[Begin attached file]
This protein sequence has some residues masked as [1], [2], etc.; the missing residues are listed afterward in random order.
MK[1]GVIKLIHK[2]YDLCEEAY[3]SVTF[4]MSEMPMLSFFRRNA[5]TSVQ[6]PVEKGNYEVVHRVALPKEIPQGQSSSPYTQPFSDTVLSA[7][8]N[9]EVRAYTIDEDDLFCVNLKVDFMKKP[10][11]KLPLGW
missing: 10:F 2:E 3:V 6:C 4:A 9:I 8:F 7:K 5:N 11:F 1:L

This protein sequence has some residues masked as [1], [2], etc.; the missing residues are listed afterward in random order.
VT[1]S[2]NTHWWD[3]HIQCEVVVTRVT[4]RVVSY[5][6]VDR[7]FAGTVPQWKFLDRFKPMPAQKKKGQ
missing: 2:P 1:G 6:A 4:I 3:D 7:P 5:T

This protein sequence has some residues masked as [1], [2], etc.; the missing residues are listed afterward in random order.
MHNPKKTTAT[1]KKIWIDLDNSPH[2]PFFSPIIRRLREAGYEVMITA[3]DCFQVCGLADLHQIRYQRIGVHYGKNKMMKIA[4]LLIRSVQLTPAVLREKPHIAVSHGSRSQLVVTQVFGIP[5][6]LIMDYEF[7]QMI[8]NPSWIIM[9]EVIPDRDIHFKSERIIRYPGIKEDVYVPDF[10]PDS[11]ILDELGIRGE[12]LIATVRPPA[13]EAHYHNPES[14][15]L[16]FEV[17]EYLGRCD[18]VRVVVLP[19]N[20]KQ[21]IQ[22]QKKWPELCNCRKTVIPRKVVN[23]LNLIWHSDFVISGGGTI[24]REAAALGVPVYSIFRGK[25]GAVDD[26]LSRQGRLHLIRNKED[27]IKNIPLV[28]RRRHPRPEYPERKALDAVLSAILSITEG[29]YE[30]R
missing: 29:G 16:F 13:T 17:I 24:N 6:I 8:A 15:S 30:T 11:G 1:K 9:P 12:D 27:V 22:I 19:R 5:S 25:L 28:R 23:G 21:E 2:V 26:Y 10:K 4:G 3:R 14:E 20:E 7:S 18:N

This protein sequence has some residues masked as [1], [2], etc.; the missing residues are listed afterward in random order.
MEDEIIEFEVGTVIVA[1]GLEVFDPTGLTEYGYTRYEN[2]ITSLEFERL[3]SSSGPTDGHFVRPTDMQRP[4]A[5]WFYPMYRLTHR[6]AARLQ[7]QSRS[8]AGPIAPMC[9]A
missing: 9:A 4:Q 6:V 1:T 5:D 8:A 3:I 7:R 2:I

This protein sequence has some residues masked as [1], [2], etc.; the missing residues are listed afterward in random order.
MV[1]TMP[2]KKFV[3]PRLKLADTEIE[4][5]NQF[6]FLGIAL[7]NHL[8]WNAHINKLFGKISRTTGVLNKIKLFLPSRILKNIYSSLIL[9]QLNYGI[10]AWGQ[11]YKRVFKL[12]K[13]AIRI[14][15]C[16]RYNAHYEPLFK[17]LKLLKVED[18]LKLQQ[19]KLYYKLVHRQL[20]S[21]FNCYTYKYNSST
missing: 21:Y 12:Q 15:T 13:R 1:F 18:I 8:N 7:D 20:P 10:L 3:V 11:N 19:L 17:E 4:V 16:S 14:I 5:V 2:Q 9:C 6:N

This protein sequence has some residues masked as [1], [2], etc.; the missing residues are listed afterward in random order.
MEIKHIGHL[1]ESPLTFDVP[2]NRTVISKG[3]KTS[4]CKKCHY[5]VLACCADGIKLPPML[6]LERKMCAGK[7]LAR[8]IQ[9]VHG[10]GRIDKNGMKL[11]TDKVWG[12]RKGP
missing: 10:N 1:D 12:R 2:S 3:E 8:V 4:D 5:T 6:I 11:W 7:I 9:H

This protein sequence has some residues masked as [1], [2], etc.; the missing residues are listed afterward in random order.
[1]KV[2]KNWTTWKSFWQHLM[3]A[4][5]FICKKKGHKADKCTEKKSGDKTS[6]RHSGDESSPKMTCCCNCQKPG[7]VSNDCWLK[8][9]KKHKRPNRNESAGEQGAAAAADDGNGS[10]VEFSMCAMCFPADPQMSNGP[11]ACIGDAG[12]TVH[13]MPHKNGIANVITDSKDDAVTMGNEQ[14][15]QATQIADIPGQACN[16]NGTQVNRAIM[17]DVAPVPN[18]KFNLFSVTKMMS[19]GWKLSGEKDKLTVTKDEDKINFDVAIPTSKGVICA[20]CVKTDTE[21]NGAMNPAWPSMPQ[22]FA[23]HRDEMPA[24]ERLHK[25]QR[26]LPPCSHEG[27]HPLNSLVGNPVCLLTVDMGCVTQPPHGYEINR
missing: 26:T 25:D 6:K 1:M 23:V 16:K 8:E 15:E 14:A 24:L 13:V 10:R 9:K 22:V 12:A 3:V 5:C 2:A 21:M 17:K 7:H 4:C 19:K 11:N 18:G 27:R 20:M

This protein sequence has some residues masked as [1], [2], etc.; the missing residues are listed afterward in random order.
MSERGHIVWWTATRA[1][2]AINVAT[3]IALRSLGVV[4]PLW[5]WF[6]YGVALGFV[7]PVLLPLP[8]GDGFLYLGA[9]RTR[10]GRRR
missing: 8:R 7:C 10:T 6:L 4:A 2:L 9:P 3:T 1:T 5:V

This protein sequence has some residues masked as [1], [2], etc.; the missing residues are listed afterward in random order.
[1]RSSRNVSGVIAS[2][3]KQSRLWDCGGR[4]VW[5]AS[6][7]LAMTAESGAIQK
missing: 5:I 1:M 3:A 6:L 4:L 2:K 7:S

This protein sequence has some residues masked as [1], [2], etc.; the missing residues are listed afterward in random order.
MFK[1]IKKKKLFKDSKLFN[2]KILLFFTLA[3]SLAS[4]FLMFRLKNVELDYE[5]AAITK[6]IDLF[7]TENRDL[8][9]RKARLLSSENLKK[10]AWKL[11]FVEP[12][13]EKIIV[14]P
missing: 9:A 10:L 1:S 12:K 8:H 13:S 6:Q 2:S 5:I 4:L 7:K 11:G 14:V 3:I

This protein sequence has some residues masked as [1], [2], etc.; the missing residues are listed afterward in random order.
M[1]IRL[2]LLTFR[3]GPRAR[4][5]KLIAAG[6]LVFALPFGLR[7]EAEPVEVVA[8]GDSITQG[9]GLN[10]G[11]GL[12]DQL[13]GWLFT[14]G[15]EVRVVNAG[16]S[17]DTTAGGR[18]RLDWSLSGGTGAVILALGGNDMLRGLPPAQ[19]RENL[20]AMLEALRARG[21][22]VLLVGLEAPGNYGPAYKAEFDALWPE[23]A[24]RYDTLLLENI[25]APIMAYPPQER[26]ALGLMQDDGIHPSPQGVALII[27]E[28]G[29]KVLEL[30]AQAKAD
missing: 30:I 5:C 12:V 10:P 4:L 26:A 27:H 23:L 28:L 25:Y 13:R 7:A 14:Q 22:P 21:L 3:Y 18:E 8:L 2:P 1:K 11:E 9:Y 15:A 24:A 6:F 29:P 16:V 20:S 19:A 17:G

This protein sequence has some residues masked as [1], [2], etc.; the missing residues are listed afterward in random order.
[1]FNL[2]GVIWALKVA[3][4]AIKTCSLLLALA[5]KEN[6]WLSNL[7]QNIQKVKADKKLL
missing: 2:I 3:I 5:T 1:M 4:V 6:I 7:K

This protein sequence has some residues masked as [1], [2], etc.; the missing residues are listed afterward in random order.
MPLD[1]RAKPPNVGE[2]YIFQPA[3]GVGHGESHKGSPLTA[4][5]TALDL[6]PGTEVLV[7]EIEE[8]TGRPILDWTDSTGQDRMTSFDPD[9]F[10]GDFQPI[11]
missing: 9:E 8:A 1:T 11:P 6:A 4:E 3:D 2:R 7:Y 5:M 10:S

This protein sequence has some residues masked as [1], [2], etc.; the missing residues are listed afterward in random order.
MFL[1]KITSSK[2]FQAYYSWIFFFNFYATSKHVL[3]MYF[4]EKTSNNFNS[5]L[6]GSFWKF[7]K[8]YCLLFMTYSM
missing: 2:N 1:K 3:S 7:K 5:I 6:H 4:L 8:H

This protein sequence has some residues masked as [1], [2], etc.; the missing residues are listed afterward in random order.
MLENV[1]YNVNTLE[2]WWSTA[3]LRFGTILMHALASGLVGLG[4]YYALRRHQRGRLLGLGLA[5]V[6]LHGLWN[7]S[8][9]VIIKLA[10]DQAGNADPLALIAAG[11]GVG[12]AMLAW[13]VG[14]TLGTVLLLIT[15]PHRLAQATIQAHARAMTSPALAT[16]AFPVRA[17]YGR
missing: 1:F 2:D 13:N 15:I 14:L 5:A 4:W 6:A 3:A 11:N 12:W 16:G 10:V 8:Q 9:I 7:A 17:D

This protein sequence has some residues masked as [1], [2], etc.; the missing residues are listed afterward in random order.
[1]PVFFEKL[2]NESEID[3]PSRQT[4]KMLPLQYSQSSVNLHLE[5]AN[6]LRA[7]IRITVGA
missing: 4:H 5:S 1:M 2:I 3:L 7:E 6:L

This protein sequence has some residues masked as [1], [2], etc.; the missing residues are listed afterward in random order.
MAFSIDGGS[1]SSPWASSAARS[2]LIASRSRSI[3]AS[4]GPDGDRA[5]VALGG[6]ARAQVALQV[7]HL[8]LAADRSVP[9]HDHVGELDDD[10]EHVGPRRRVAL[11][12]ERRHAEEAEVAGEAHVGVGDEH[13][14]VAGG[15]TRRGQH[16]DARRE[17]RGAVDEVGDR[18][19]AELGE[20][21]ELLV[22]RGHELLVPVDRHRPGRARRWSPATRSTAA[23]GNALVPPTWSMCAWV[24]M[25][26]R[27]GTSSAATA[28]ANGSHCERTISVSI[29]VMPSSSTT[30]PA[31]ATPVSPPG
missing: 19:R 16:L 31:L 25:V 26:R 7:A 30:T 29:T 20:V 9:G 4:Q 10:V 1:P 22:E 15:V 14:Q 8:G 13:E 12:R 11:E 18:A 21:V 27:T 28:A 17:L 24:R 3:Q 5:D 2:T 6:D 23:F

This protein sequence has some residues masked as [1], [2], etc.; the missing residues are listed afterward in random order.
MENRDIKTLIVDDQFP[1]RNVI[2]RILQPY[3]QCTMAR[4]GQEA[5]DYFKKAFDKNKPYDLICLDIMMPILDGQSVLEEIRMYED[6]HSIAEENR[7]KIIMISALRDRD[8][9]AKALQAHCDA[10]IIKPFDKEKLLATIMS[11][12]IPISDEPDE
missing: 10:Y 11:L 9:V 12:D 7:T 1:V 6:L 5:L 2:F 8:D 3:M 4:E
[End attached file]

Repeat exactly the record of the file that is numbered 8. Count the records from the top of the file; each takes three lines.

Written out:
This protein sequence has some residues masked as [1], [2], etc.; the missing residues are listed afterward in random order.
MSERGHIVWWTATRA[1][2]AINVAT[3]IALRSLGVV[4]PLW[5]WF[6]YGVALGFV[7]PVLLPLP[8]GDGFLYLGA[9]RTR[10]GRRR
missing: 8:R 7:C 10:T 6:L 4:A 2:L 9:P 3:T 1:T 5:V